Catalan government train operator FGC to manage Lleida commuter rail lines
Decision comes as cabinet tries to persuade Madrid for full control of network in Catalonia
The Catalan government train operator, FGC, will take over the management of the Lleida commuter service from 2024, as decided by the cabinet in its weekly meeting on Tuesday. Currently, it is run by the Spanish-government owned company, Renfe.
FGC already manages service from Barcelona to the counties of Vallès Occidental and Baix Llobregat in the immediate surroundings of the Catalan capital, but the main commuter lines in both Barcelona and Lleida are now managed by Renfe.
The decision comes as the cabinet is trying to persuade Madrid for full control of the network throughout Catalonia.
The Catalan vice president and territory minister, Jordi Puigneró, said this is the "advance" to a model for the whole country, "operated and managed by Catalonia."
More services through Lleida, Cervera and Manresa
The Catalan government decided that the current R12 line, from L'Hospitalet de Llobregat to Lleida, will be made into two lines, LR3 and LR4, to double the number of trains running once FGC is in charge.
Indeed, trains between Lleida and Cervera are expected to double from 6 to 12 a day, and carriages from Cervera to Manresa would go from 3 to 5 according to the plans.
Puigneró said that the oldest trains would be replaced with four "more sustainable" new ones, with services such as wi-fi onboard.
The announcement was made only a few weeks after the chaos witnessed by thousands of people in the Barcelona commuter service for some days as Renfe drivers went on strike. Delays of over four hours were seen and Barcelona's biggest stations, Sants and Plaça Catalunya, had to interrupt service on the first day of the stoppage, September 30.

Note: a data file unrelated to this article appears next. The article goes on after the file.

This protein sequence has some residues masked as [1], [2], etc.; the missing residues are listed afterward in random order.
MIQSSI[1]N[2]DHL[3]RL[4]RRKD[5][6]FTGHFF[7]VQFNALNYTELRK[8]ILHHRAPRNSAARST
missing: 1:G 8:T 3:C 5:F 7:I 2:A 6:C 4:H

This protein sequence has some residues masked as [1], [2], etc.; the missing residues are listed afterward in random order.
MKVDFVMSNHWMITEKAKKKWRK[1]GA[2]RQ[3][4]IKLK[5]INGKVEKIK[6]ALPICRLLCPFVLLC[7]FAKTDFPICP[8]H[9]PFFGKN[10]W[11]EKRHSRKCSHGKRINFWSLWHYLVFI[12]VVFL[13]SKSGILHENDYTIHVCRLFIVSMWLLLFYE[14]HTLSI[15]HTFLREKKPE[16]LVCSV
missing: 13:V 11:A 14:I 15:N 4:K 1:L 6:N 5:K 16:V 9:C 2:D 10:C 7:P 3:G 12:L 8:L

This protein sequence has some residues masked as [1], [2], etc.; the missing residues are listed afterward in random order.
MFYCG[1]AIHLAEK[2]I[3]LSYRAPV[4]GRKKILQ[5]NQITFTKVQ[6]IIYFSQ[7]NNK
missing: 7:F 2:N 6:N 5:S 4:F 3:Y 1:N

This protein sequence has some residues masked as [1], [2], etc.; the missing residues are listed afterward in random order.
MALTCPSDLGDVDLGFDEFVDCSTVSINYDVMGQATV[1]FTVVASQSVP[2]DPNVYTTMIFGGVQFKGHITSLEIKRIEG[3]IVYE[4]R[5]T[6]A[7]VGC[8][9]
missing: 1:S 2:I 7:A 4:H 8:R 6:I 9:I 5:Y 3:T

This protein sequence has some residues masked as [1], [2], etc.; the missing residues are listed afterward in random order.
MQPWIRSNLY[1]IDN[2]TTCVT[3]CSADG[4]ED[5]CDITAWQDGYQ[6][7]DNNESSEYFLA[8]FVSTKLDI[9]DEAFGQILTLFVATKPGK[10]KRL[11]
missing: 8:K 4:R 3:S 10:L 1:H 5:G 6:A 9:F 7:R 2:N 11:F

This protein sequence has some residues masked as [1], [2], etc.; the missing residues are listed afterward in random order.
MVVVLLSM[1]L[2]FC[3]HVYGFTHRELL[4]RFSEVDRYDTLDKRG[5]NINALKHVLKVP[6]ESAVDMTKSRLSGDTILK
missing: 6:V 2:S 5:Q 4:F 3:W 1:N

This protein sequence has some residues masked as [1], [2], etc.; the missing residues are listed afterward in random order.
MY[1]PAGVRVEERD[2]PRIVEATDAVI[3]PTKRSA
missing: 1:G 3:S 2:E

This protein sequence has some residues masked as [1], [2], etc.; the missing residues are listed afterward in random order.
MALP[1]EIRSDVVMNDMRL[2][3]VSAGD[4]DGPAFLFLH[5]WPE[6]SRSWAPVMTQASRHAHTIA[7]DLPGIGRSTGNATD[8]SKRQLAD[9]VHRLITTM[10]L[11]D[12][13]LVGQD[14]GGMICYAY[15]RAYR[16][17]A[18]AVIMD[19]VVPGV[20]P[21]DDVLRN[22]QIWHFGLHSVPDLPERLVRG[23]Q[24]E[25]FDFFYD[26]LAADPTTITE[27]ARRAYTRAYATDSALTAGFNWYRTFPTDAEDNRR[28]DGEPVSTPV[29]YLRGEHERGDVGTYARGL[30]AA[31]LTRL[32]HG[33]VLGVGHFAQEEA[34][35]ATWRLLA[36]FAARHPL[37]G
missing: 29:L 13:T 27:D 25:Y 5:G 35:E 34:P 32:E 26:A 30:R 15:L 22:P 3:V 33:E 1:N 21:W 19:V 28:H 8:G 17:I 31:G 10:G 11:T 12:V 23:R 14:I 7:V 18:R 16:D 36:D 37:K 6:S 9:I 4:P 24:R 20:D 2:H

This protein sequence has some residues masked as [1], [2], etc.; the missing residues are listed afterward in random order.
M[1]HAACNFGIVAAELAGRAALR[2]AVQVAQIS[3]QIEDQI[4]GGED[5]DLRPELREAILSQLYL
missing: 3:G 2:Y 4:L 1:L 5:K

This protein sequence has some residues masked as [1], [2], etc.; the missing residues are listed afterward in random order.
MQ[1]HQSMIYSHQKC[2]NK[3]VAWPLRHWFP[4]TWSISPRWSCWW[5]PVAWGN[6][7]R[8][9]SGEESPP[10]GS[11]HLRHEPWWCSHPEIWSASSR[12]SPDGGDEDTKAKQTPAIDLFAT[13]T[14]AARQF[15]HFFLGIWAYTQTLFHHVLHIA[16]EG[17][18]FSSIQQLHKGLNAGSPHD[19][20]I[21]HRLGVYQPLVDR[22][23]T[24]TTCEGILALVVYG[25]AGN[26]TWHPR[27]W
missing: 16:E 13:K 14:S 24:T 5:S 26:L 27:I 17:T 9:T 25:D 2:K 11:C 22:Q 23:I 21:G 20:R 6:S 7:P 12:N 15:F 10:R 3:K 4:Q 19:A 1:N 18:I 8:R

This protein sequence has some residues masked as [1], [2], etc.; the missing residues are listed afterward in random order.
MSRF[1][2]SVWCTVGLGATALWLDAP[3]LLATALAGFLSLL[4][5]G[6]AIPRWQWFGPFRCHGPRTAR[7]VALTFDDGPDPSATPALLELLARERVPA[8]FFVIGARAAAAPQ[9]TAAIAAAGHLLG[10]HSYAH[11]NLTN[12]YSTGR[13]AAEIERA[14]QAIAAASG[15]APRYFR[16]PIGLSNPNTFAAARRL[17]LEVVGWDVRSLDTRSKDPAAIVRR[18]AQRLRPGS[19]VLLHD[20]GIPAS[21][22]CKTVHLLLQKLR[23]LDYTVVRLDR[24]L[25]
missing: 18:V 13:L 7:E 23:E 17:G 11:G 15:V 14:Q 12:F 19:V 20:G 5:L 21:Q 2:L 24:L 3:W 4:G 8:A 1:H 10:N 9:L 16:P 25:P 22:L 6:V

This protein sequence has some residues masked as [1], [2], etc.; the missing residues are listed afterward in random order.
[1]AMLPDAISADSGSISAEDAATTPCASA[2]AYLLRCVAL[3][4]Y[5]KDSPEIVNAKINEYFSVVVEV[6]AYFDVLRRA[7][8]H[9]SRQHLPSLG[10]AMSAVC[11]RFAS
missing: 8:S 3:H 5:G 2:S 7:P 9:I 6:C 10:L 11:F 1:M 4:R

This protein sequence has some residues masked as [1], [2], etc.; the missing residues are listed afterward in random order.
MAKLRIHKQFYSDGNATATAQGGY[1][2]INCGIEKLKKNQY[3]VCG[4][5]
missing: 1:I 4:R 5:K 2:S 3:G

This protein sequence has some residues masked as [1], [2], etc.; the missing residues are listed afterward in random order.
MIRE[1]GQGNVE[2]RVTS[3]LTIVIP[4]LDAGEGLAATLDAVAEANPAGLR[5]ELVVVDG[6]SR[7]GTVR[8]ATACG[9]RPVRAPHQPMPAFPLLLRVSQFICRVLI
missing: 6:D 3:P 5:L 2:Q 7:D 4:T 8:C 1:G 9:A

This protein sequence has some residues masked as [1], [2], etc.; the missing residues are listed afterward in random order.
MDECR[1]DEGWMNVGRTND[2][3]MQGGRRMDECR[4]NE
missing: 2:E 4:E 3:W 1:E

The strike, the open talks between Catalonia and Spain, and the need Madrid has for the Catalan pro-independence ruling parties' support to approve the 2022 budget have reignited the long-standing demands in Barcelona for a full transfer of powers to manage the whole train network.
The Socialist-led government has recently said they are open to talking about the transfer of powers in the commuter service, but this would not include the tracks and the related infrastructures because they are also being used for other services.
Decades of complaints against Renfe
The commuter service by Renfe has been regarded by many travelers as poor and plagued with daily delays ever since the 2000s, when the works to link Madrid and Barcelona through the high-speed line AVE led to daily headaches for commuters, especially in the Baix Llobregat area.
Those using the R4 line, between the capital and Manresa, protested in the central Catalan city in February 2019 against the "lack of investment" of Renfe in the service after two deadly accidents in the prior months.
Elsewhere, a platform of R3 line users, the service between L'Hospitalet and Puigcerdà, calling themselves 'Perquè no ens fotin el tren', have been calling for a second track to be built in certain sections of the line for eight years now, rather than using just a single track for both directions.
R1, the line linking Barcelona and Costa Brava through the Maresme coastal towns, one of the most used in Spain, still also has sections where there is only one single track.
R2, covering the Vallès area and Baix Llobregat in the immediate surroundings of Barcelona including the airport, only has one service every 30 minutes to the facility, and only reaches Terminal 2, not the larger Terminal 1.
Yet, the company stated in November 2020 that the service, in general, boasts 92% of punctuality.